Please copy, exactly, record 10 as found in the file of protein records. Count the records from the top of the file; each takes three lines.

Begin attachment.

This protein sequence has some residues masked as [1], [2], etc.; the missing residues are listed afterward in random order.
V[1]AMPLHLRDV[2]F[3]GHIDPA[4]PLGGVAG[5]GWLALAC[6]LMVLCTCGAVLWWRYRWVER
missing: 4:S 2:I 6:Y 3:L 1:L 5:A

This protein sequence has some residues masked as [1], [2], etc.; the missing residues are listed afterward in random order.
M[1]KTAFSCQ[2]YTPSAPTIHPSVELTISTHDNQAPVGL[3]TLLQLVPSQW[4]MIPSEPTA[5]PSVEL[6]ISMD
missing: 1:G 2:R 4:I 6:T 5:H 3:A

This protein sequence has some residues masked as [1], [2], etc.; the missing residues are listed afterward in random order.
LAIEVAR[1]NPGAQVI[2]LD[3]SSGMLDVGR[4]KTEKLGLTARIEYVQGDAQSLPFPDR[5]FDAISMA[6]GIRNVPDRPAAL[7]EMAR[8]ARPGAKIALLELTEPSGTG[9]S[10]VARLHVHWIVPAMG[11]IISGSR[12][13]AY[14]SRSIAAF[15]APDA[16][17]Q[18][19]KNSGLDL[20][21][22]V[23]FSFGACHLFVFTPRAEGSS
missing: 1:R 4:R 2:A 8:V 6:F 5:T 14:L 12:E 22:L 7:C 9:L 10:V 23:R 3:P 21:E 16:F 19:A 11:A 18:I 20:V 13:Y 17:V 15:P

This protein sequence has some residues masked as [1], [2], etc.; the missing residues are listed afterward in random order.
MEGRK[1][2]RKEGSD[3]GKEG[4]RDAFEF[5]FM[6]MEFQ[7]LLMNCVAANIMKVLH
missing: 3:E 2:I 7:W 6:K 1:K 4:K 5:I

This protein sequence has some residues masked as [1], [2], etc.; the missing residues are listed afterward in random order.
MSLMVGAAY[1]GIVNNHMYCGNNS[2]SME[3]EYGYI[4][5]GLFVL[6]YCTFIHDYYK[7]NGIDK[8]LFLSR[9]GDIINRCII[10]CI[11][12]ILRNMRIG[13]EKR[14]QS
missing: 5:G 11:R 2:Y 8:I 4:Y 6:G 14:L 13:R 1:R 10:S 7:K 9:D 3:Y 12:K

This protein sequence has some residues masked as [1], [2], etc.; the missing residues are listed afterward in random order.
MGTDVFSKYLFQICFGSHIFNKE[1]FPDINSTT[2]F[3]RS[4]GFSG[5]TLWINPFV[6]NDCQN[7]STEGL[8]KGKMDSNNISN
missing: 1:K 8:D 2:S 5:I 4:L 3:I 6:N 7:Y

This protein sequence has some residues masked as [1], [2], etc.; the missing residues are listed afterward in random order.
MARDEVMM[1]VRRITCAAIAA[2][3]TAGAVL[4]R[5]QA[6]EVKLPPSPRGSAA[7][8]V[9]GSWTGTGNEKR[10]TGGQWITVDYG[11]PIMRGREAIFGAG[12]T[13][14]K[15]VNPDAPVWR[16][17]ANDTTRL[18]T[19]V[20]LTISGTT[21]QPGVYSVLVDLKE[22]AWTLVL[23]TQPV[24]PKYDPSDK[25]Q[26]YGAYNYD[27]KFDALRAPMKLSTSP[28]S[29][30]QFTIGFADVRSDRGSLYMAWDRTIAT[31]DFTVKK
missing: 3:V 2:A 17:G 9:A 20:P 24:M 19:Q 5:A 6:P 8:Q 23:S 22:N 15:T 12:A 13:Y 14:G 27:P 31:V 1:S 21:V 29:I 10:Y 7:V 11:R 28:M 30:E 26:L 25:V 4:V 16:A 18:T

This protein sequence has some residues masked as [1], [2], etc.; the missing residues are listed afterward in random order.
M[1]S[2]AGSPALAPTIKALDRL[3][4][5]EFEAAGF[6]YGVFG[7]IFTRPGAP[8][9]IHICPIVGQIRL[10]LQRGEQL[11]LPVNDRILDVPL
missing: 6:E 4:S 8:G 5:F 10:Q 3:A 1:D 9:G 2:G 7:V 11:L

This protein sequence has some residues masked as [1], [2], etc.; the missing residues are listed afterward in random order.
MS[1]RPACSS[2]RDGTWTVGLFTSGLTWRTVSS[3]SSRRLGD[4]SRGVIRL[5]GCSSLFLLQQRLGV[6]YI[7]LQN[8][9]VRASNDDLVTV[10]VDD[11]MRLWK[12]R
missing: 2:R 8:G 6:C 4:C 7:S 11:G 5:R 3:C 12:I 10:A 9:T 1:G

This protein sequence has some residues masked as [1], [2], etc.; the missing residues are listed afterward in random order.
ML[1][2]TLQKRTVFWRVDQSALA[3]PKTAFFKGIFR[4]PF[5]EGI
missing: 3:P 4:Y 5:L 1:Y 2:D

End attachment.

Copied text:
This protein sequence has some residues masked as [1], [2], etc.; the missing residues are listed afterward in random order.
ML[1][2]TLQKRTVFWRVDQSALA[3]PKTAFFKGIFR[4]PF[5]EGI
missing: 3:P 4:Y 5:L 1:Y 2:D